Shanghai Pet Adoption – Things to consider

Shanghai Living

So you’re thinking about adopting a pet, but you’ve got about a bajillion questions: Cat or dog? Big or small? And what about if you leave Shanghai? Local pet-shelter Paw Pals Animal Rescue volunteer Alejandra Vasquez and Jane Saw of animal rescue network Best Friends China share their tips on getting your home prepared for the arrival of your new four-legged flatmate.

The big questions before you adopt

What’s your plan?

A pet isn’t just for Shanghai, it’s for life. One problem shelters face is rehoming adolescent and adult pets left behind when people leave China, ‘Everybody wants kittens or puppies – not senior animals,’ explains Vasquez. Which is why one of the most important questions any potential pet-adopters need to ask themselves is: Can I commit long term?

While doable in most cases, leaving China with your pet can be complicated and requires a fair amount of pre-planning – rules and regulations can vary vastly depending on the animal and your destination country’s pet importation laws. For example, Vasquez advises, if you’re heading for the Americas it’s relatively simple and you can start planning a month in advance, whereas if you’re headed for the European Union (especially the UK), the process is much more stringent, more costly, and will need at least four months planning. And then there are countries that don’t allow pets to be imported directly from China at all, like Australia and New Zealand.

What animal is right for you?

One factor to consider is how your pet will fit into your lifestyle. It’s a no-brainer that any animal you take into your home is going to need a hefty amount of TLC, but, of course, some need more attention than others.

Saw explains that when it comes to dogs, ‘Everybody wants a puppy, but they require a lot of attention, training, and they’re very energetic – they need to be walked three to four times a day.’ Families with tighter schedules might be better off with an adolescent or adult dog with less energy and relatively fewer needs than a pup. ‘It also varies by breed,’ Saw continues. ‘Certain dogs like Labradors and Border Collies really need to run a lot.’

Another important factor is your new pet’s temperament – it should be personality over looks every time for a better long-term match. Try to go to adoption days or shelters as a family to see who you all bond with.

What’s the deal with your landlord?

Unless you own your own place, it’s important to ask you landlord or building management whether pets are allowed before you adopt to avoid potential issues later down the line.

Pet-proofing your home

Keep doors and windows closed or covered

Inquisitive creatures, cats and dogs are brilliant at exploring their surroundings, but not always safely so. If you leave windows in your house open, both Vasquez and Saw recommend that you cover them with mesh screens – and the same goes for front doors.

Be wary of toxic plants and other harmful edibles

Vasquez warns that there are a number of plants that are actually poisonous to cats and dogs that you’ll want to keep far out of reach. One especially devilish example are lilies, all varieties of which are toxic to cats – sometimes fatally so – and certain types of which are toxic to dogs, too. Other common poisonous plants (on a fairly long list) are tulips, azaleas and sago plants.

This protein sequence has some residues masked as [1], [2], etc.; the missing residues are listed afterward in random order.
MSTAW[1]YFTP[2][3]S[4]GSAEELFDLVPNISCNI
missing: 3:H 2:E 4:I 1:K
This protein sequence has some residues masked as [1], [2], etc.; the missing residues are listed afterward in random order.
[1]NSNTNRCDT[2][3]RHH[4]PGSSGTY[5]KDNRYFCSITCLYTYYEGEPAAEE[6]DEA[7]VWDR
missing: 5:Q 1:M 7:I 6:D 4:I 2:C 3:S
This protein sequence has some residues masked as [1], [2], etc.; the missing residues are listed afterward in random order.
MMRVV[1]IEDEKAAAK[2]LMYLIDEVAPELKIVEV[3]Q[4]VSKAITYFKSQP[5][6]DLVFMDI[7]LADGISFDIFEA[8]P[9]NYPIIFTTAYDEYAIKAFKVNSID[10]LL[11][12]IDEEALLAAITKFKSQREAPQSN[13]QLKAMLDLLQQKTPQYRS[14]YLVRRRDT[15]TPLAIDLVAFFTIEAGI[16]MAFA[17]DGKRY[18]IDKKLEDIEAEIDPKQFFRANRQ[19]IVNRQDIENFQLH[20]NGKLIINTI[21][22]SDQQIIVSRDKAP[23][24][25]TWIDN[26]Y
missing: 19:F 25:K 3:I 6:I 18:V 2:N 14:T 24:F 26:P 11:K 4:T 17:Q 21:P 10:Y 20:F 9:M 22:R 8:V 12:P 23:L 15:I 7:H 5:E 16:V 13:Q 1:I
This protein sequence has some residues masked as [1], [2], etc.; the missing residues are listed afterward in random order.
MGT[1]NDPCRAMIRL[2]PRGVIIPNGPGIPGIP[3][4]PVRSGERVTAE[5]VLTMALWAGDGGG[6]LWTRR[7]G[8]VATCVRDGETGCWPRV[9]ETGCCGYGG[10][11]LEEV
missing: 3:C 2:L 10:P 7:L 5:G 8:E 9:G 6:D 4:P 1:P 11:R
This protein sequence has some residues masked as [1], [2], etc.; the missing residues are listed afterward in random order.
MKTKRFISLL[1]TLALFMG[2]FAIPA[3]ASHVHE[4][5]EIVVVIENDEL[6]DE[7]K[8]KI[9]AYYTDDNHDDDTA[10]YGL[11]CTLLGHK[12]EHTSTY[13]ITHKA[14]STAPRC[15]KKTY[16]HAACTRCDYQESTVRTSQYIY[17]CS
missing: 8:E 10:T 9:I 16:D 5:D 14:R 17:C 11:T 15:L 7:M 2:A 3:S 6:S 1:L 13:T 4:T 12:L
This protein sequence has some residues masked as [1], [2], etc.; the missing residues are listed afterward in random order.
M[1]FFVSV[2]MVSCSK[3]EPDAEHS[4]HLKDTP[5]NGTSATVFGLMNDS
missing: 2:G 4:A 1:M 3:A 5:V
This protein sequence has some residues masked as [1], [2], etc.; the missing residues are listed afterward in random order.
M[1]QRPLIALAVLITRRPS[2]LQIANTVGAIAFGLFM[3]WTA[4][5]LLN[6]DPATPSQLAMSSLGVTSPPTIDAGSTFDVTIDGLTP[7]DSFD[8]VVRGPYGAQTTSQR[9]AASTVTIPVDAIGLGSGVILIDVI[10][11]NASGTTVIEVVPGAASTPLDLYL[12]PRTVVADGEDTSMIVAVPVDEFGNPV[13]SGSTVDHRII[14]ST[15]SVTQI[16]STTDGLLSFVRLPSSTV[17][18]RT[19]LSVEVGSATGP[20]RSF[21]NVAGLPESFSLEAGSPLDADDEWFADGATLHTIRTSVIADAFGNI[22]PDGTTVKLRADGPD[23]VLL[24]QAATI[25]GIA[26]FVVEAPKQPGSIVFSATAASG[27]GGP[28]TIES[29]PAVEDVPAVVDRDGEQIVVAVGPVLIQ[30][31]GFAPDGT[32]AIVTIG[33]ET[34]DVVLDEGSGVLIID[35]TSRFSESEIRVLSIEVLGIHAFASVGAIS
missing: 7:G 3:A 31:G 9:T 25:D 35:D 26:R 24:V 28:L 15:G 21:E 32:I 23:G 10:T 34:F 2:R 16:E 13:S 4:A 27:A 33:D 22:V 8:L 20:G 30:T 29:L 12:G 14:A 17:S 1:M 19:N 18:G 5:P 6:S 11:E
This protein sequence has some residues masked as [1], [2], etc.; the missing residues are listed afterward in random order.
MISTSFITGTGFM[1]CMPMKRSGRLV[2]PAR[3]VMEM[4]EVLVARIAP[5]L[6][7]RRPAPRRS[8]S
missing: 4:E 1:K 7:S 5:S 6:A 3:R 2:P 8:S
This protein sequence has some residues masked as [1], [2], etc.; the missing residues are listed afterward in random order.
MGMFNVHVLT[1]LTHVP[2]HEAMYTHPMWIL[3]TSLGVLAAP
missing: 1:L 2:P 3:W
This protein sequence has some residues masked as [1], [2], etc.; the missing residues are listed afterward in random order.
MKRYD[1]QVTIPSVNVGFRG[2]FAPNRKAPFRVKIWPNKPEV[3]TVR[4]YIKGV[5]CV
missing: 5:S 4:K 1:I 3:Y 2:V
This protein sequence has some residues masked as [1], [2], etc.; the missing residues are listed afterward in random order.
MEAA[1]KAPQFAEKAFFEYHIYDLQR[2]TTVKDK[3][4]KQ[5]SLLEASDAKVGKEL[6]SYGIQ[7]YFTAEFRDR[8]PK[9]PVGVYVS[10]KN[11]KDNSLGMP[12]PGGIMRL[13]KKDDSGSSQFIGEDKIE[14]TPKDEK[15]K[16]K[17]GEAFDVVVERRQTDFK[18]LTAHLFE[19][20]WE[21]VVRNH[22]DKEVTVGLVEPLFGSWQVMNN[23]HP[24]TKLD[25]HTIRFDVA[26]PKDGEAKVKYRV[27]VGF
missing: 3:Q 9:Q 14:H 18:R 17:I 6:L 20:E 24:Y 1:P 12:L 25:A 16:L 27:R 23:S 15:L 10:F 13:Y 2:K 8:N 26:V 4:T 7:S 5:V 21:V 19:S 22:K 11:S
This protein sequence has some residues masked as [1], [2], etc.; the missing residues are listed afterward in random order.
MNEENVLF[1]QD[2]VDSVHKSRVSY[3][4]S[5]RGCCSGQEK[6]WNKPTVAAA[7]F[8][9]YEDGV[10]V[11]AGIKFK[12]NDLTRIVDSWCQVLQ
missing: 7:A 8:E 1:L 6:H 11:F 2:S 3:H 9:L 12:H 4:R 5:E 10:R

Saw recommends keeping your bins out of reach and emptying them regularly. Food waste like cooked bones, chocolate and garlic could cause your pet all sorts of trouble if discovered during an unapproved rummage through the rubbish.

Keep an eye on electric cables

Cats and dogs are known for nibbling, and sometimes there’s just nothing more tempting than a laptop to charger cord or lamp lead, which is why Vasquez recommends hiding cables out of sight where possible and covering electrical outlets to prevent shocks.

The essentials for…


If your day consists of a lot of time out of the house at the office or school, it’s important that you leave your pet with the means to keep itself entertained and active (otherwise run the risk of boredom and ensuing destruction). Vasquez recommends stockpiling interactive toys for solo play when you’re out and about, like puzzles, treat dispensers, durable chew toys and more. A cat tree or scratching post is also a must-have for cat owners.

Potty training

Every pet is different when it comes to toilet habits, but when training your pet to use pee pads or a litter tray, there are a few things you can do to make the process easier. Keep it clean – not only to help prevent odours, but because your pet doesn’t want to use a dirty toilet any more than you do, which can lead them to look elsewhere. For litter trays, Vasquez recommends using unscented, soft litter; and as well as scooping the tray every day, she suggests emptying all the litter and washing it out at least once a month. It’s also best to put your pet’s toilet in a quiet place to give them some privacy to do their business.

Buying pet food

Whether you go organic, natural or generic, the most important thing when buying pet food is ensuring it’s coming from a reputable source and brand. ‘The same problem of food safety that people can have in China also happens with cat and dog food. There are many fake brands and copies. It can be very poor quality,’ says Vasquez. She recommends imported international brands like Royal Canin, Purina Pro Plan, Go Natural or Applaws Pet Food, and suggests buying from trusted pet stores, Tmall, or highly rated Taobao stores.

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